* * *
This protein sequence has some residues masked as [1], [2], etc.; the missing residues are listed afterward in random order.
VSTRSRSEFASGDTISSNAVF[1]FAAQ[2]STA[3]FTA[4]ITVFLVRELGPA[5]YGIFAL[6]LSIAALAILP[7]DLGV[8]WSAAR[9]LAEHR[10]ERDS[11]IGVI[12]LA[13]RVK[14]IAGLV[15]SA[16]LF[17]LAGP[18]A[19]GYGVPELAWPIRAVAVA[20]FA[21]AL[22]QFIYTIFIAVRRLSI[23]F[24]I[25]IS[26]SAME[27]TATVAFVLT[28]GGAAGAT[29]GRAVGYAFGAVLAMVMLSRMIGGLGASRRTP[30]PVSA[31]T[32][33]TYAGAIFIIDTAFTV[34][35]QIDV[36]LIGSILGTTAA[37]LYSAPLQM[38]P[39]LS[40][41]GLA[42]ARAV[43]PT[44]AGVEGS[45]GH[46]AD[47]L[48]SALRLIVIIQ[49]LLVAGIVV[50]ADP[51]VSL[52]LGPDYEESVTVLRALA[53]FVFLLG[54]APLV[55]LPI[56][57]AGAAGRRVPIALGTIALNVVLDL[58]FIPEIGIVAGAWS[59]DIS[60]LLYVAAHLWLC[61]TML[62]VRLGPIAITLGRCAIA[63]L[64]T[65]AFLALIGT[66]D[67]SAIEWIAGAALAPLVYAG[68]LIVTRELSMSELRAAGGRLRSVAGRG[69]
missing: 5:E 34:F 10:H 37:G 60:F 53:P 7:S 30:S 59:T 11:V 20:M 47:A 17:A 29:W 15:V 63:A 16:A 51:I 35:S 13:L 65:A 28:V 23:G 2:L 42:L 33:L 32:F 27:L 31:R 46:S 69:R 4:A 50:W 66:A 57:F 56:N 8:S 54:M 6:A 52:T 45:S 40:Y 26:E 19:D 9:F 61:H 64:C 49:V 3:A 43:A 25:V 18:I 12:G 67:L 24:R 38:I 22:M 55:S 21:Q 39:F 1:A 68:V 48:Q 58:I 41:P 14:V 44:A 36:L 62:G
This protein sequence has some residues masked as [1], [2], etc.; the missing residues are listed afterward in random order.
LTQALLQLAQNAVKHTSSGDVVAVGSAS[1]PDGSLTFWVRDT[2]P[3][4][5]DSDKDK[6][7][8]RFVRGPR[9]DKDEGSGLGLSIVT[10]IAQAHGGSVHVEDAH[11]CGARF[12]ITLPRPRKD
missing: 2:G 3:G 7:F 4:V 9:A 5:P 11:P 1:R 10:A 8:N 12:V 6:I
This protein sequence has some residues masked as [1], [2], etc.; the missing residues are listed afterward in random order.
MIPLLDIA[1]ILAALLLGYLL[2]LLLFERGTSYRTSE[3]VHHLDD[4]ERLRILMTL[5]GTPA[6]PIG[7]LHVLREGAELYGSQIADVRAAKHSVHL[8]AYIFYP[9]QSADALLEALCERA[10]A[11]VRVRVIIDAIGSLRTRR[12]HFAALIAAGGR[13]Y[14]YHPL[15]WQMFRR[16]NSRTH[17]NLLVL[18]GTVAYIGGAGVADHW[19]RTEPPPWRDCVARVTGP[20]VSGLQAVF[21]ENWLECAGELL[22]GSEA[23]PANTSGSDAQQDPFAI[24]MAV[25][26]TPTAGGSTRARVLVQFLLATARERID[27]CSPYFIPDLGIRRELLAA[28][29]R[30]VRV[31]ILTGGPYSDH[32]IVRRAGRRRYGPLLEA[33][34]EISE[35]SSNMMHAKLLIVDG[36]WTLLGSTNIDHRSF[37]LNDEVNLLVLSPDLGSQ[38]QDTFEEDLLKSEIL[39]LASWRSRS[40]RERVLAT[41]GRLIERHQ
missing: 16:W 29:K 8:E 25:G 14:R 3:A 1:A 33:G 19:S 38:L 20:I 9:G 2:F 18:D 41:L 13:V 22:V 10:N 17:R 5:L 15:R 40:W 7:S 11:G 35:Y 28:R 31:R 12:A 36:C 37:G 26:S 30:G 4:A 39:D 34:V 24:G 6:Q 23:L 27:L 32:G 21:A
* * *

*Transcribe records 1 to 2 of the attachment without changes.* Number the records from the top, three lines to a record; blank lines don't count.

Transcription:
This protein sequence has some residues masked as [1], [2], etc.; the missing residues are listed afterward in random order.
VSTRSRSEFASGDTISSNAVF[1]FAAQ[2]STA[3]FTA[4]ITVFLVRELGPA[5]YGIFAL[6]LSIAALAILP[7]DLGV[8]WSAAR[9]LAEHR[10]ERDS[11]IGVI[12]LA[13]RVK[14]IAGLV[15]SA[16]LF[17]LAGP[18]A[19]GYGVPELAWPIRAVAVA[20]FA[21]AL[22]QFIYTIFIAVRRLSI[23]F[24]I[25]IS[26]SAME[27]TATVAFVLT[28]GGAAGAT[29]GRAVGYAFGAVLAMVMLSRMIGGLGASRRTP[30]PVSA[31]T[32][33]TYAGAIFIIDTAFTV[34][35]QIDV[36]LIGSILGTTAA[37]LYSAPLQM[38]P[39]LS[40][41]GLA[42]ARAV[43]PT[44]AGVEGS[45]GH[46]AD[47]L[48]SALRLIVIIQ[49]LLVAGIVV[50]ADP[51]VSL[52]LGPDYEESVTVLRALA[53]FVFLLG[54]APLV[55]LPI[56][57]AGAAGRRVPIALGTIALNVVLDL[58]FIPEIGIVAGAWS[59]DIS[60]LLYVAAHLWLC[61]TML[62]VRLGPIAITLGRCAIA[63]L[64]T[65]AFLALIGT[66]D[67]SAIEWIAGAALAPLVYAG[68]LIVTRELSMSELRAAGGRLRSVAGRG[69]
missing: 5:E 34:F 10:H 37:G 60:F 53:P 7:S 30:S 59:T 11:V 20:M 47:A 17:A 29:W 15:V 63:A 16:A 51:I 35:S 13:L 65:A 28:V 23:G 2:L 42:L 33:L 32:F 27:L 31:R 46:S 69:R 4:A 50:W 66:A 57:F 56:N 8:S 54:M 6:A 52:T 45:S 40:Y 26:E 19:D 9:F 61:H 64:C 49:V 3:A 43:A 25:V 18:I 12:G 67:L 24:R 38:I 22:M 55:S 21:Q 39:F 1:A 68:V 48:Q 58:I 41:P 14:V 44:A 36:L 62:G
This protein sequence has some residues masked as [1], [2], etc.; the missing residues are listed afterward in random order.
LTQALLQLAQNAVKHTSSGDVVAVGSAS[1]PDGSLTFWVRDT[2]P[3][4][5]DSDKDK[6][7][8]RFVRGPR[9]DKDEGSGLGLSIVT[10]IAQAHGGSVHVEDAH[11]CGARF[12]ITLPRPRKD
missing: 2:G 3:G 7:F 4:V 9:A 5:P 11:P 1:R 10:A 8:N 12:V 6:I